Friday, March 27, 2015
Greek Tragedy Nearing its Final Act
Despite occasionally falling out of the news for certain periods of time, the Greek debt problem has never gone away. In fact, the problem has grown continually worse.
Greece remains in a full blown depression. The economy suffered through a six-year recession (meaning output continually contracted), from which it only emerged last year. The unemployment rate is a staggering 26 percent, while youth unemployment stands at a whopping 60 percent.
That always leads to societal unrest, and rising crime. Leaving so many young men idle for so long is a recipe for disaster.
The European Commission, the International Monetary Fund (IMF) and the European Central Bank (the so-called Troika) have been granting loans to Greece for the past few years to keep it afloat.
Further increasing Greece's debt as a means of solving its debilitating debt problem is no solution at all. It is madness. It's akin to a son asking his parents for $100 to repay them the $100 he owes them.
Greece hid the magnitude of its debt problem prior to its entry into the European Union.
The 28 Member states of the European Union agreed to the Stability and Growth Pact in 1997, which limits government deficits to 3% of GDP and debt to 60% of GDP.
Greece was well above those limits at the time, which should have precluded it from inclusion. But no one outside the Greek government knew this back then. In fact, the Greek government didn't admit the falsifications of its predecessors until February 2010, years after the fact and well into its national crisis.
It is now known that by 1996, the Greek debt-to-GDP ratio stood at 95 percent. By the end of 2009, Greek government debt had reached 130 percent of gross domestic product, or more than twice the agreed upon limit. And by 2013, the debt-to-GDP ratio had soared to 175 percent.
About three quarters of Greek debt is owed to the EU and the IMF. In other words, Greece's creditors have given it just enough rope to hang itself.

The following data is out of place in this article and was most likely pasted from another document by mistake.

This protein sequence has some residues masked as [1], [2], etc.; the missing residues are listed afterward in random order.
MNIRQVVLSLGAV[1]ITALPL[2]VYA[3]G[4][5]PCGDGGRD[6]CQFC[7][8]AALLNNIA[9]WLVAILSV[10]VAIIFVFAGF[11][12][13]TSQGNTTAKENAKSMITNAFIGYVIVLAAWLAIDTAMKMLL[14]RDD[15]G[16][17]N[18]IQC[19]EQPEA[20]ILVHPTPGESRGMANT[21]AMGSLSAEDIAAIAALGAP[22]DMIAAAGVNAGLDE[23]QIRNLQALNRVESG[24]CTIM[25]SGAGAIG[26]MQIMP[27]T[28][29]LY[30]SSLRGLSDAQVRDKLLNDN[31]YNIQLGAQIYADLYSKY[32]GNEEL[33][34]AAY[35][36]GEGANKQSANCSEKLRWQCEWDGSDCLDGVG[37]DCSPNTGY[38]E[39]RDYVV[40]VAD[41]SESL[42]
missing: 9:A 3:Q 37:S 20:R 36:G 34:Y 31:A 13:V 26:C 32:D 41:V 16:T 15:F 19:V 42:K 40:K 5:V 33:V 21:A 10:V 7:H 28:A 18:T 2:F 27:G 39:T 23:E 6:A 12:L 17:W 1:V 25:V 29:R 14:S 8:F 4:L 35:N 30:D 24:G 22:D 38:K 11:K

Greece recorded an enormous government budget deficit equal to 12.7 percent of the country's gross domestic product in 2013.
While the country is expected to post a small budget surplus this year, that is before its debt payments are taken into account. Debt service won't allow Greece to get out of its cavernous hole. It is a country on its knees.
With such a weak economy, Greece cannot be expected to ever grow its way out of debt. During a recession, tax revenue shrinks along with economic output. Even in the absence of further annual deficits (which were still mounting), Greece hasn't possessed the means to service its existing debt for years.
Yet, it was continually adding to it, with the help of the Troika.
The IMF predicted the Greek economy would grow as the result of its 2010 aid package. Instead, the economy has shrunk by 25%. Wages are down by the same amount.
Meanwhile, Greece has a notorious tax evasion problem, which only makes its fiscal and debt problems worse. Greeks are fearless and defiant about not paying their taxes, yet the government lacks the resources, or infrastructure, or authority to do anything about it. The Greek government appears to be neutered.
Tax revenues so far this year are more than 1 billion euros below target; that's a lot of money for an economy that totaled just $179 billion last year.
The reality is that Greece has no means to ever repay its debts, and the Troika surely knows this. But the hope of central bankers everywhere is to create unlimited debts that can never be repaid, with interest payments continuing in perpetuity.
What we have right now is a game of chicken between the Troika and the new Greek government, which was elected on a mandate to rebel against the crippling austerity and debt payments imposed by its creditors. So, who will blink first?